5. comradebillyboy

    I really don’t see any change in the level of intellectual honesty displayed by Human Events magazine over the years. They have always made observable reality, or as some might say “the truth”, secondary to pushing their ideological agenda. Their rejection of science and embrace of creationism is hardly surprising given the very real anti-science stance of the American conservative movement. If it conflicts with the bible or the corporate bottom line Human Events, in tune with its benefactor’s interests, oppose it without regard to its objective merits.

  6. If only we laymen could simply trust our scientists, without thinking critically for ourselves, as we once trusted priests and rabbis. Alas, those days are gone too. Recognizing such things does not make you ignorant. It makes you a realist.

    Since David isn’t the slightest bit capable of dealing with the facts when these are presented directly to him (Gabriel and I know this through repeated experience of doing precisely that), and won’t “trust” them based on his appalling ignorance, he’s clearly decided to live with the considerable benefits of science while attacking it with all of the ignorance in his airy head.

    At least he increasingly faults science altogether, rather than simply pretending that evolution isn’t science. That’s not really the official DI script, although it’s obviously all that they’ve ever been able to do. But I can’t say that it’s not gratifying to see he and others attacking science at large with merely an emphasis on evolution, instead of any sort of pretense that they care about science and the honesty that it tends to enforce.

    ID could never abide the demands for intellectual honesty that science requires.

  7. Gabriel Hanna

    @comradebillyboyIf it conflicts with the bible or the corporate bottom line Human Events, in tune with its benefactor’s interests, oppose it without regard to its objective merits.

    Let’s not commit the pro quid fallacy, unless you’d like to see a list of the President’s corporate donors.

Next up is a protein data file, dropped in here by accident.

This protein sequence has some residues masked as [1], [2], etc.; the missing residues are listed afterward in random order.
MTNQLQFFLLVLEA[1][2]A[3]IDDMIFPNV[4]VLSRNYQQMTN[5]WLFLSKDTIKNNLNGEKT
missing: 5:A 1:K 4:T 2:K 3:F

8. comradebillyboy

    Right you are about that Gabriel Hanna. I apologize for the logical error.

  9. I wonder, does Klinghoffer take the medication his doctor tells him to when he’s sick? (Assuming he’s not into woo medicine.)

    I wonder, does Klinghoffer do all his work using electronic devices, the principles of which were discovered by (gasp) scientist?

    I wonder, does Klinghoffer eat corn grown in the US (95% 85% of which is GM)?


  10. I just remembered — a year ago I wrote about an earlier article in Human Events, written by Discoveroid Stephen Meyer: Creationism & ClimateGate in “Human Events”.

  11. I think I’ve figured out Klinghoffer. He’s actually a character on WireTap.

  12. I think I’ve figured out Klinghoffer. He’s actually a character on WireTap.

  13. “If only we laymen could simply trust our scientists, without thinking critically for ourselves, as we once trusted priests and rabbis.”

    Ah, if only our Mid-Eastern fundamentalists religions did not require such blind adherence to their faith then the world, never mind you know where I’m going with this. Spirituality doesn’t have to be this way and to quote another great spiritual leader, the Buddha regarding critical thinking:

    “Do not believe in anything simply because you have heard it. Do not believe in anything simply because it is spoken and rumored by many. Do not believe in anything because it is found written in your religious books. Do not believe in anything merely on the authority of your teachers and elders. Do not believe in traditions because they have been handed down for many generations. But after observation and analysis, when you find anything that agrees with reason and is conducive to the good and benefit of one and all, then accept it and live up to it.” (Siddhartha Gautama – The Buddha), 563-483 B.C.

    Can you imagine a priest, fundamentalist preacher or imam saying this to their flock? Not a chance in…

  14. Human Events is worthless. They are more interested in selling books, financial advice and magic medical cures. Same as all the other right wing noise sources.

    Almost all their headlines are either lies or misrepresent the truth.

    I subscribe to their E-mail feeds. Just the same as DelGaudio, Family Research Council, NOM – all after people sending them money based on threats.

  15. I just read about the Tucson shooting. Let’s see how long it takes Klinghoffer to blame “Darwinism.”

  16. Gabriel Hanna

    A hell of a lot of people are already blaming Sarah Palin–Klinghoffer’s tactics are not limited to the left side of the spectrum.

    I think it is disgusting that before the bodies are cold people are trying score points using a mentally ill kid who need treatment as a poster child for conservatives. And of course conveniently forgetting the violent rhetoric emanating from the Left aimed at conservatives–were we all asleep from 2003 – 2008?

    A kid who thinks the government is trying to control people through grammar did not learn that from Glenn Beck. Maybe we should focus on how to find and treat those people before they commit mass murders, and take a break from politics for a while.